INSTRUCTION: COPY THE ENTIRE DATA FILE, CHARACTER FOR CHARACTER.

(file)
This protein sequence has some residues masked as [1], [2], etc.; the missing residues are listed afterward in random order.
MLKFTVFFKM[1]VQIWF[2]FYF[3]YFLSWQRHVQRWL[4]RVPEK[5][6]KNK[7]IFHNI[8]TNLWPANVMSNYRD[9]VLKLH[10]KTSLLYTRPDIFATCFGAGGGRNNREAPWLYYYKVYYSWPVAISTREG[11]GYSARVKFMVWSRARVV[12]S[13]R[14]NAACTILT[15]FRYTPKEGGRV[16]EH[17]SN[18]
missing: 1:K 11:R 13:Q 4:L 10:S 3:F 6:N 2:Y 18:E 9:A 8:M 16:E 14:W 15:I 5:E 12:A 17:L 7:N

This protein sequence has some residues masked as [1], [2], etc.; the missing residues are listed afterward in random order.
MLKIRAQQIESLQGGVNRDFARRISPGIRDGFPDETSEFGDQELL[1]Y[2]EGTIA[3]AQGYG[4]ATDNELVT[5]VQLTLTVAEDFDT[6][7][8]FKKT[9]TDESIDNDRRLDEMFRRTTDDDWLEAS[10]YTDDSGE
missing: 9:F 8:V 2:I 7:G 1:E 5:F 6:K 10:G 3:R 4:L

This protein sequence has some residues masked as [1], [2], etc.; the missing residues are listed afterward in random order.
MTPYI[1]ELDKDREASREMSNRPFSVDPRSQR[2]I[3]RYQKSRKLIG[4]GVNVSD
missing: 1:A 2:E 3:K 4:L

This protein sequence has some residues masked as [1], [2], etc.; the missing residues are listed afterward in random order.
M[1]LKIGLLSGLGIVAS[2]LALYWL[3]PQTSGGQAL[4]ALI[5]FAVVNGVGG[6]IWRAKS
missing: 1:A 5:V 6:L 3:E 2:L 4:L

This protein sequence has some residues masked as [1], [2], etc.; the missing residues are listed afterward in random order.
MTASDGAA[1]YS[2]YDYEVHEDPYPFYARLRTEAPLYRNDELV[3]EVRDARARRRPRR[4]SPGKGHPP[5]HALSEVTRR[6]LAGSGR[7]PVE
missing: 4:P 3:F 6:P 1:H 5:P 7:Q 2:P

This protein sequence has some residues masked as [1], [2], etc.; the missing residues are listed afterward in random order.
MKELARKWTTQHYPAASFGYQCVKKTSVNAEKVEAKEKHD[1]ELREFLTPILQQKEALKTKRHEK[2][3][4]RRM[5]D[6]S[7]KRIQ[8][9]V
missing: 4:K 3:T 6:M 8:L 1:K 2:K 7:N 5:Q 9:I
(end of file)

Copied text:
This protein sequence has some residues masked as [1], [2], etc.; the missing residues are listed afterward in random order.
MLKFTVFFKM[1]VQIWF[2]FYF[3]YFLSWQRHVQRWL[4]RVPEK[5][6]KNK[7]IFHNI[8]TNLWPANVMSNYRD[9]VLKLH[10]KTSLLYTRPDIFATCFGAGGGRNNREAPWLYYYKVYYSWPVAISTREG[11]GYSARVKFMVWSRARVV[12]S[13]R[14]NAACTILT[15]FRYTPKEGGRV[16]EH[17]SN[18]
missing: 1:K 11:R 13:Q 4:L 10:S 3:F 6:N 2:Y 18:E 9:A 8:M 16:E 14:W 15:I 5:E 12:A 17:L 7:N

This protein sequence has some residues masked as [1], [2], etc.; the missing residues are listed afterward in random order.
MLKIRAQQIESLQGGVNRDFARRISPGIRDGFPDETSEFGDQELL[1]Y[2]EGTIA[3]AQGYG[4]ATDNELVT[5]VQLTLTVAEDFDT[6][7][8]FKKT[9]TDESIDNDRRLDEMFRRTTDDDWLEAS[10]YTDDSGE
missing: 9:F 8:V 2:I 7:G 1:E 5:F 6:K 10:G 3:R 4:L

This protein sequence has some residues masked as [1], [2], etc.; the missing residues are listed afterward in random order.
MTPYI[1]ELDKDREASREMSNRPFSVDPRSQR[2]I[3]RYQKSRKLIG[4]GVNVSD
missing: 1:A 2:E 3:K 4:L

This protein sequence has some residues masked as [1], [2], etc.; the missing residues are listed afterward in random order.
M[1]LKIGLLSGLGIVAS[2]LALYWL[3]PQTSGGQAL[4]ALI[5]FAVVNGVGG[6]IWRAKS
missing: 1:A 5:V 6:L 3:E 2:L 4:L

This protein sequence has some residues masked as [1], [2], etc.; the missing residues are listed afterward in random order.
MTASDGAA[1]YS[2]YDYEVHEDPYPFYARLRTEAPLYRNDELV[3]EVRDARARRRPRR[4]SPGKGHPP[5]HALSEVTRR[6]LAGSGR[7]PVE
missing: 4:P 3:F 6:P 1:H 5:P 7:Q 2:P

This protein sequence has some residues masked as [1], [2], etc.; the missing residues are listed afterward in random order.
MKELARKWTTQHYPAASFGYQCVKKTSVNAEKVEAKEKHD[1]ELREFLTPILQQKEALKTKRHEK[2][3][4]RRM[5]D[6]S[7]KRIQ[8][9]V
missing: 4:K 3:T 6:M 8:L 1:K 2:K 7:N 5:Q 9:I